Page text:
Thomas A. Banning, for appellants.
Charles K. Offield, for appellee.

Before JENKINS and GROSSCUP, Circuit Judges, and BUNN, District Judge.

PER CURIAM. This case is before us on an appeal from an interlocutory order restraining the appellants from selling, disposing of, or in any way incumbering a certain patent application filed by them in the patent office in January, 1901, and from issuing, or causing to be issued, a patent on such application, and from entering into any contracts or agreements or taking any steps which will jeopardize appellee's interests in certain inventions embodied in a contract entered into between the parties August 27, 1900, or in any improvements upon such inventions. It is enough now to say that appellants have failed to show that the provisional order was improvidently entered; and, inasmuch as the case will probably be before us again on its final hearing, no further reasons for our judgment need be given.

The decree is affirmed.

(113 Fed. 291.)


(Circuit Court of Appeals, Seventh Circuit. January 21, 1902.)

No. 818.


“Peck Brothers & Co.," a Connecticut corporation, conducted business in that state as a manufacturer of brass and plumbers' goods for over 30 years, during which time its goods became widely known over the country, and attained a high reputation. Becoming embarrassed, a suit was instituted by stockholders for a dissolution and receivership, for the purpose of reorganization. The receivers continued the business until by order of the court the entire property, good will, trade-marks, etc., of the company, were sold to a committee representing all the stockholders, who reorganized under the name of "The Peck Brothers & Company” and the old corporation was dissolved. Prior to the receivership the company maintained a branch house for the sale of its goods in Chicago, which was in charge of three stockholders, one of whom, whose name was Peck, was vice president of the company, and one of the complainants in the receivership suit. Another of the number was appointed ancillary receiver of the Chicago property. Pending the receivership such parties, with the possible exception of the receiver, and joined by the attorncy for the receiver and one other, procured a charter from the state of Illinois for a corporation under the name of "Peck Bros. Co." to engage in the same business, in which company the ancillary receiver also became a stockholder and officer prior to his resignation as receiver. The Eastern receiver, having learned such facts from outside sources, protested against the use of the name before the organization of the new company was completed, and directed the Western receiver not to recognize it. The new company purchased the Chicago stock of the old, but not its good will. There was but one person named Peck interested in the new company. Both cinpanies continued in business in the same territory, and a considerable confusion of goods resulted, even with experienced purchasers, owing to the similarity of the names with which such goods were stamped. Held, that the name of the new company, which was unwarranted in fact, because there were no "Peck brothers” interested therein, was clearly adopted for the fraudulent purpose of obtaining the advantage of the reputation and established trade of the old company, and in violation of the duty which its organizers owed to the old coinpany as stockholders, and that the carrying on of business thereunder in the manner shown constituted unfair competition, against which the old company was en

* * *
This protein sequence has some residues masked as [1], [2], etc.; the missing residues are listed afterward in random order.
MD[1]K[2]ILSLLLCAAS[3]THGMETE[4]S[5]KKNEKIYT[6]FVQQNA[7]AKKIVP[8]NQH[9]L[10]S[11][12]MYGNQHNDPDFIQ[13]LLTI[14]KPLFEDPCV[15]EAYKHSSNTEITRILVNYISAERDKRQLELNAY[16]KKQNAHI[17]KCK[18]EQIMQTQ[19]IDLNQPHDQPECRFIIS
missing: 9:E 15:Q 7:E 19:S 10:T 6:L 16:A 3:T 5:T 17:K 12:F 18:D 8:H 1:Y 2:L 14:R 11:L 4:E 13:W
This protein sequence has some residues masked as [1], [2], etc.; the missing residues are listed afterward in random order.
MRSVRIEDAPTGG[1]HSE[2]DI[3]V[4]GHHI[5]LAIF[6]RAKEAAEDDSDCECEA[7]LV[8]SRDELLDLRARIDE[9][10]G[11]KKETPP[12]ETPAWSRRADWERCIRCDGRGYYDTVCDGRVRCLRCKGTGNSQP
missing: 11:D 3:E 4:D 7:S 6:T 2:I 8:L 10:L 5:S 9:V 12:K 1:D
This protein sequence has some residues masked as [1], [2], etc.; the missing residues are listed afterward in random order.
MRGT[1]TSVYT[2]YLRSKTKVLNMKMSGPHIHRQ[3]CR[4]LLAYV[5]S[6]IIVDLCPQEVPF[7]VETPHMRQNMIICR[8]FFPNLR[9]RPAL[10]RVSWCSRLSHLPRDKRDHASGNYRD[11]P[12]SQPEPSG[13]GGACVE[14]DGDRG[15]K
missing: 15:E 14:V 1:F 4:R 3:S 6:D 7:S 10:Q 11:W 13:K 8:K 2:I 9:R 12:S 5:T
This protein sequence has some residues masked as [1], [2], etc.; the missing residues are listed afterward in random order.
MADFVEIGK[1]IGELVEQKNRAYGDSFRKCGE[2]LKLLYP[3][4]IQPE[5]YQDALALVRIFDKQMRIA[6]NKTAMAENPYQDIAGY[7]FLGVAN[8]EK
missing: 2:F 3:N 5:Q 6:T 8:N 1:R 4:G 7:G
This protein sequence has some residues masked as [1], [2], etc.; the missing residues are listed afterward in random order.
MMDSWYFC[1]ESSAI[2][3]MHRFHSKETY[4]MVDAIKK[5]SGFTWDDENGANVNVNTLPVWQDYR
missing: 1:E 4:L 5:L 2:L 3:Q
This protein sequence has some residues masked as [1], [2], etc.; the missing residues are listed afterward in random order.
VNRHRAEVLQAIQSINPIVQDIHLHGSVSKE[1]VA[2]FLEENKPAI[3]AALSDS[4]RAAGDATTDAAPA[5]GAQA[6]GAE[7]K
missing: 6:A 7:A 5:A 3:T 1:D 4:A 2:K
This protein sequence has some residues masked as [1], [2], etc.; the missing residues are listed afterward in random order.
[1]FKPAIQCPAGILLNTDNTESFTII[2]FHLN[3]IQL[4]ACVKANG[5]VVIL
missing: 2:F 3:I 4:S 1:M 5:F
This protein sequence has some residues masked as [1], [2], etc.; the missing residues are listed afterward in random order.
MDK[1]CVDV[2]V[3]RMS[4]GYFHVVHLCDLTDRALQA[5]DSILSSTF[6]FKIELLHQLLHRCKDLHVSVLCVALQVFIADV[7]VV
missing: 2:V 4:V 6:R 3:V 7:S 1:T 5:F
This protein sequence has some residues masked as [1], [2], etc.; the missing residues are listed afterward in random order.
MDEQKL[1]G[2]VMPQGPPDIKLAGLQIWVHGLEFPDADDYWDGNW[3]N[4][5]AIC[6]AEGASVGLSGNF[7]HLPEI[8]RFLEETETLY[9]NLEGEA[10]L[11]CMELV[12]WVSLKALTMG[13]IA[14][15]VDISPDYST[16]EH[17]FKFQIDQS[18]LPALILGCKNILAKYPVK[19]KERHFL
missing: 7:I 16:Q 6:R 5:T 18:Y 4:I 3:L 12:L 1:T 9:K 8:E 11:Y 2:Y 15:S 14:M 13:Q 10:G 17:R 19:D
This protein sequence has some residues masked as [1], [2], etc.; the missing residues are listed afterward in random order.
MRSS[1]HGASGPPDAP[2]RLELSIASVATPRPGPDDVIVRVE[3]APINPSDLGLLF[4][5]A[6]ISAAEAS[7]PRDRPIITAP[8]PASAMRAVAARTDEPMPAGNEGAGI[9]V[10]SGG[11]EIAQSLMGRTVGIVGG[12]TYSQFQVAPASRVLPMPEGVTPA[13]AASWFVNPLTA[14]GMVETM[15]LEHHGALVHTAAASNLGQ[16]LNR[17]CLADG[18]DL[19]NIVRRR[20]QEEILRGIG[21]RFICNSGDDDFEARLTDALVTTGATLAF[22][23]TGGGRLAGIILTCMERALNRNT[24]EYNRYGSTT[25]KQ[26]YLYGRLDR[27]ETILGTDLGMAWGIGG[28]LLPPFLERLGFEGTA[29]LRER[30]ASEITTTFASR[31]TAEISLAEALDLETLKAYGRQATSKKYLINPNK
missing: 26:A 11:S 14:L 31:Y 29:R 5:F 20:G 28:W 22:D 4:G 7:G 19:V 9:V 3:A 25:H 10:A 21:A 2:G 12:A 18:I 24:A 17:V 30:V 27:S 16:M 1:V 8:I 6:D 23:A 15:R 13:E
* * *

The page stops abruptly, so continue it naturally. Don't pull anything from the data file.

titled to an injunction. 2 Trade-NAMES—TRANSFER BY SALE OF Good WILL OF CORPORATION—Rights


The sale under a decree of court of all the property of a manufacturing or commercial corporation, including “its franchises, name, and good will,” to a reorganization committee representing all its st ckholders, passes to the purchasers and the reorganized company the right to the old company's trade-name, and to protection in its exclusive use to the same extent that such protection could have been in

Viked by the old company, had it continued in business. 3. SAME - SUIT AGAINST CORPORATION FOR INFRINGEMENT EFFECT OF STATE


The fact that a corporation has been chartered by a state under a certain name, which it selected, does not afford it immunity from a suit in a federal court by a corporation of another state to enjoin it from prosecuting its business under such name, where the name was deliberately adopted by its incorporators in imitation of complainant's for the fraudulent purpose of deceiving the public and appropriating complainant's good will and reputation.